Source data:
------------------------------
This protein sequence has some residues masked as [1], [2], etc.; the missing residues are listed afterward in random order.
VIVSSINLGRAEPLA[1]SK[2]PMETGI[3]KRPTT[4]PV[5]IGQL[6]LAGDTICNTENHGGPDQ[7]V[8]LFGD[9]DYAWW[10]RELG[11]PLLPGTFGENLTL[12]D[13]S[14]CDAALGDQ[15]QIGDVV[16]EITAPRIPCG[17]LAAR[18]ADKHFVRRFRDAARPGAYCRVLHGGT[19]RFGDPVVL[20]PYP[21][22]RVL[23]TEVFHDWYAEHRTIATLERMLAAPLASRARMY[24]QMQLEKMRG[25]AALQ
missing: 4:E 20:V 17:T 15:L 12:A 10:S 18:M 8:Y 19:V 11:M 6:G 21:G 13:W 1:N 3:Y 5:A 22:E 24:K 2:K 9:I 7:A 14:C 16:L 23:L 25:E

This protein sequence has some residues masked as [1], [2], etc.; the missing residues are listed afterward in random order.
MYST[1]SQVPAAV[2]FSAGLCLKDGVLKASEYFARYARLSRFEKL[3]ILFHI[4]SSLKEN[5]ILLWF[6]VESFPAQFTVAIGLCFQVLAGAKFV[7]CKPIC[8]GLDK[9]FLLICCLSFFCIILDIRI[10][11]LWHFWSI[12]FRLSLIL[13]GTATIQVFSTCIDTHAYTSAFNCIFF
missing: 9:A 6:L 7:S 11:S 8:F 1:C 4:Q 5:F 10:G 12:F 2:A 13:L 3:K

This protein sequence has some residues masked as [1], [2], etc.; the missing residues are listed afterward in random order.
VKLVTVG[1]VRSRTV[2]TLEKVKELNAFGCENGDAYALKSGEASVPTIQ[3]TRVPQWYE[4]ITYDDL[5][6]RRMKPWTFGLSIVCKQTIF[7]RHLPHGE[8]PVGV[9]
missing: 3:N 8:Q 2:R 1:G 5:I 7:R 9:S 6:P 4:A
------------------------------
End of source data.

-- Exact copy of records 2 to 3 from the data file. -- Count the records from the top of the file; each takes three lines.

This protein sequence has some residues masked as [1], [2], etc.; the missing residues are listed afterward in random order.
MYST[1]SQVPAAV[2]FSAGLCLKDGVLKASEYFARYARLSRFEKL[3]ILFHI[4]SSLKEN[5]ILLWF[6]VESFPAQFTVAIGLCFQVLAGAKFV[7]CKPIC[8]GLDK[9]FLLICCLSFFCIILDIRI[10][11]LWHFWSI[12]FRLSLIL[13]GTATIQVFSTCIDTHAYTSAFNCIFF
missing: 9:A 6:L 7:S 11:S 8:F 1:C 4:Q 5:F 10:G 12:F 2:A 13:L 3:K

This protein sequence has some residues masked as [1], [2], etc.; the missing residues are listed afterward in random order.
VKLVTVG[1]VRSRTV[2]TLEKVKELNAFGCENGDAYALKSGEASVPTIQ[3]TRVPQWYE[4]ITYDDL[5][6]RRMKPWTFGLSIVCKQTIF[7]RHLPHGE[8]PVGV[9]
missing: 3:N 8:Q 2:R 1:G 5:I 7:R 9:S 6:P 4:A